Economic and Biological Perspectives on Off-site Effects Associated with Soil Acidification

There is likely to be a divergence in the interests of farmers and their neighbours or the community in the management of land and hence a greater rate of exploitation of soil qualities than that desired by the community. This is particularly true under current institutional arrangements with respect to nonpoint forms of land degradation, such as soil acidification, where the property rights of the community are weak. Hence it is important to understand the nature and extent of off-site impacts so as to form a basis either for potential collective action or for some form of intervention by government. One of the objectives of this paper is to draw out the analogies between offsite effects of a spatial nature with those of a dynamic or temporal nature with a view to providing useful insights to biological and economic research into the spatial off-site effects of alternative land management strategies. To make the discussion less abstract the management of soil acidity will be used as an example throughout the paper. To date it would seem that most biological and economic research into this issue has focussed on the temporal dimension.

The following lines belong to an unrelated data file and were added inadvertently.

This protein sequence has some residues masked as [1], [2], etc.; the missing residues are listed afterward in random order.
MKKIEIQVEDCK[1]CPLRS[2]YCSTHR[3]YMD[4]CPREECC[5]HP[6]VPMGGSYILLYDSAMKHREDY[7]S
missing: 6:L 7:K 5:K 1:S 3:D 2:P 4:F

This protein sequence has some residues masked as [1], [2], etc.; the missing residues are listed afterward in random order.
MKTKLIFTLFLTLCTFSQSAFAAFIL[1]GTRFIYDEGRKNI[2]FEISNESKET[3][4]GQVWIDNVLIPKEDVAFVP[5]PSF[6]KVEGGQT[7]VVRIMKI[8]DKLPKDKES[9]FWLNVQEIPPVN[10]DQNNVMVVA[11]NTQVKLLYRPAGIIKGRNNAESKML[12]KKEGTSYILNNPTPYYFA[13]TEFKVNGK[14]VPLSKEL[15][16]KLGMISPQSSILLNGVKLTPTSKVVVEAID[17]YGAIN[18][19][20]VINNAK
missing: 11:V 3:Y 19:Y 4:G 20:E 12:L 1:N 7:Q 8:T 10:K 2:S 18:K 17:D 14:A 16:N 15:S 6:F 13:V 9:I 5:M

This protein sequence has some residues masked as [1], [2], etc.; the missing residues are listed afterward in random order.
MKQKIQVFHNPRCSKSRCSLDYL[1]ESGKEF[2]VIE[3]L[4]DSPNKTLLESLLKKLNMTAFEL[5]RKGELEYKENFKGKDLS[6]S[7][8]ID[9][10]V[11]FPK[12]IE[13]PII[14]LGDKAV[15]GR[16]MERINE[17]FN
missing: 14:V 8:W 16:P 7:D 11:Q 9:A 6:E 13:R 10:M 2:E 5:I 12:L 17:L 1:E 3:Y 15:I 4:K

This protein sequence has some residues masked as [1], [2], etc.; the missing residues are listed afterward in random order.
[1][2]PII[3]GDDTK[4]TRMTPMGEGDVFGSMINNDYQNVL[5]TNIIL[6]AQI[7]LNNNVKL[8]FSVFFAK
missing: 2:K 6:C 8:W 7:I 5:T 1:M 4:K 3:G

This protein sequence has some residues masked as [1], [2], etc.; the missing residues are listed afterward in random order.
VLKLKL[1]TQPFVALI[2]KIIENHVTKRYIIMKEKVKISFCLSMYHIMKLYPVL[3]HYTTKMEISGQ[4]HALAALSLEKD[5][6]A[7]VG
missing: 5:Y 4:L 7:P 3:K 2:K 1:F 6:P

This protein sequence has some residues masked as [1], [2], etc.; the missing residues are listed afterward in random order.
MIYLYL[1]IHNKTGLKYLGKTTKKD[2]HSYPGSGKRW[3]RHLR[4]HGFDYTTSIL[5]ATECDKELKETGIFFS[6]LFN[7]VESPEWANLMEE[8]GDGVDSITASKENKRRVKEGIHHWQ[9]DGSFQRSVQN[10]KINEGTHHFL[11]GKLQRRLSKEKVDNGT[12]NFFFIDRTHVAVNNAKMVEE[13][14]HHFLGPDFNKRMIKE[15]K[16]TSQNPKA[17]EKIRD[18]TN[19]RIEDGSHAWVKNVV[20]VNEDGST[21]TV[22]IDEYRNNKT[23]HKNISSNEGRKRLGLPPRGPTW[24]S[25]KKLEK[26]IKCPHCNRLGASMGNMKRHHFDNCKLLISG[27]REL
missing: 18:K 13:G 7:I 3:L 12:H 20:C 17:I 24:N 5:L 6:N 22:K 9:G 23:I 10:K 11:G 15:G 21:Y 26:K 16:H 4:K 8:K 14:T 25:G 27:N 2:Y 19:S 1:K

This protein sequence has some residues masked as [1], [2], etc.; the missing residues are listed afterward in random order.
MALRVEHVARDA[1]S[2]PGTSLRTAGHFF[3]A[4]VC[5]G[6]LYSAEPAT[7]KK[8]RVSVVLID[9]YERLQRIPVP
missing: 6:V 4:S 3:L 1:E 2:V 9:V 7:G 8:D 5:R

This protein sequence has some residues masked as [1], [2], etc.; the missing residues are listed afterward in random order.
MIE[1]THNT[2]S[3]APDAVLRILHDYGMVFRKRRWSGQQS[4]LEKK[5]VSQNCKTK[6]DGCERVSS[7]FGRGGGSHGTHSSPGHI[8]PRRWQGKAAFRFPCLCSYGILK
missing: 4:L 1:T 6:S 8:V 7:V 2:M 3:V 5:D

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 Record created 2017-04-01, last modified 2018-01-22

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